Researchers at Tufts University and the University of Vermont have built what they say are the “first living robots”, using stem cells from frogs.
The tiny machines, about the size of a pinhead, are called “xenobots” after the African clawed frog (Xenopus laevi) from which the stem cells were taken. Researchers say they can move toward a target, pick up a payload, and heal themselves.
The bots, the researchers said, offer potential advances in areas ranging “from drug delivery to toxic waste clean-up”.
The new creatures were designed on a supercomputer at the University of Vermont, and then assembled and tested by biologists at Tufts University. “We can imagine many useful applications of these living robots that other machines can’t do,” said project co-leader Michael Levin, director of the Center for Regenerative and Developmental Biology at Tufts, “like searching out nasty compounds or radioactive contamination, gathering microplastic in the oceans, traveling in arteries to scrape out plaque.”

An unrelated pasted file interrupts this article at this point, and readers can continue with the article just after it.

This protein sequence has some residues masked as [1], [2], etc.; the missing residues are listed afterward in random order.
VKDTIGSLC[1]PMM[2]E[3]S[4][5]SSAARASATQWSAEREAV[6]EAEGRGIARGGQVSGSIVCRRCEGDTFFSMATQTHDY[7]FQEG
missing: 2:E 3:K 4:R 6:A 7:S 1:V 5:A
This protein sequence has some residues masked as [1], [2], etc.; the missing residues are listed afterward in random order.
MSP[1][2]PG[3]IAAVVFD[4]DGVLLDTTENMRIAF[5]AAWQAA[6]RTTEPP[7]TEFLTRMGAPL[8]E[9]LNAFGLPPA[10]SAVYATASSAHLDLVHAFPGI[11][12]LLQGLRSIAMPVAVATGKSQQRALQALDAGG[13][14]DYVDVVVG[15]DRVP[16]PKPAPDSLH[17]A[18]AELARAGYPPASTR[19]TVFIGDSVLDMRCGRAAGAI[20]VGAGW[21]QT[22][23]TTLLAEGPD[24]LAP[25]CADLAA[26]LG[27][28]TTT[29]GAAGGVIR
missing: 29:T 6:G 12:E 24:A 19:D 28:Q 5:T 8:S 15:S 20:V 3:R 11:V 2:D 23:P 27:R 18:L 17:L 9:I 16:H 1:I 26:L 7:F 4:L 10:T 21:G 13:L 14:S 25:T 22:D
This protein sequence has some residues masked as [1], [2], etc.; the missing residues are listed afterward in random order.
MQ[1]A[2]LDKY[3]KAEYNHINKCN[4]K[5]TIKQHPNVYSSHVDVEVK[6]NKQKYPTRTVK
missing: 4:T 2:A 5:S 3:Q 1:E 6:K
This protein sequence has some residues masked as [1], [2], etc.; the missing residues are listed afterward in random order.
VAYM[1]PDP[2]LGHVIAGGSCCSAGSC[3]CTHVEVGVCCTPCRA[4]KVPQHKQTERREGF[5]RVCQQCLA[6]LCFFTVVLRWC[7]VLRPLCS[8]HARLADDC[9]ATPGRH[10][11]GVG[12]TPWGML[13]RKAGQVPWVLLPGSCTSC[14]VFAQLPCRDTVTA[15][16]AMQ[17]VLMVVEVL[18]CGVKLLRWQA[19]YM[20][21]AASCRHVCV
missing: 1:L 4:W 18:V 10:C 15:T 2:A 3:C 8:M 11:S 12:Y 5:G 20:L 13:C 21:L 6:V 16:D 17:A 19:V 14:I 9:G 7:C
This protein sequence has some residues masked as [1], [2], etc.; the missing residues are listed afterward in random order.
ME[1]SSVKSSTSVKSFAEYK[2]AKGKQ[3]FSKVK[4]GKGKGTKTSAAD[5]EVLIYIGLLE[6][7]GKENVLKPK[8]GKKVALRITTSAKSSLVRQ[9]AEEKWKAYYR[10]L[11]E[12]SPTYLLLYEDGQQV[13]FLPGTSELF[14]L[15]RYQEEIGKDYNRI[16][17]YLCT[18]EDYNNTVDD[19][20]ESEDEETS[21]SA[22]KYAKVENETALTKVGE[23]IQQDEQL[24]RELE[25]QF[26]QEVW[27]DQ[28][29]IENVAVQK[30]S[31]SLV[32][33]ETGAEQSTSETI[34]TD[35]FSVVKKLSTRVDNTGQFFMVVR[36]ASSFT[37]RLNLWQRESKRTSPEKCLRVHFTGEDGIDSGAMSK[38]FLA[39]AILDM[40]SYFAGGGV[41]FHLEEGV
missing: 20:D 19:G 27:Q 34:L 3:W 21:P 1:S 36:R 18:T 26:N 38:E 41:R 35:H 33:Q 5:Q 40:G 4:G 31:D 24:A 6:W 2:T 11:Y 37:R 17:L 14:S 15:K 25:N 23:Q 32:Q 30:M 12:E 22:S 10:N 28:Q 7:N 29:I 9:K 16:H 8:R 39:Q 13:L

Details of the research were published on January 13 in the Proceedings of the National Academy of Sciences (PNAS).
“Living systems are more robust, diverse, complex, and supportive of human life than any technology yet created,” the PNAS article says. “However, our ability to create novel lifeforms is currently limited to varying existing organisms or bioengineering organoids in vitro. [W]e show a scalable pipeline for creating functional novel lifeforms: AI methods automatically design diverse candidate lifeforms in silico to perform some desired function, and transferable designs are then created using a cell-based construction toolkit to realize living systems with the predicted behaviors. Although some steps in this pipeline still require manual intervention, complete automation in future would pave the way to designing and deploying unique, bespoke living systems for a wide range of functions.” Credit: Kriegman et al/PNAS via Storyful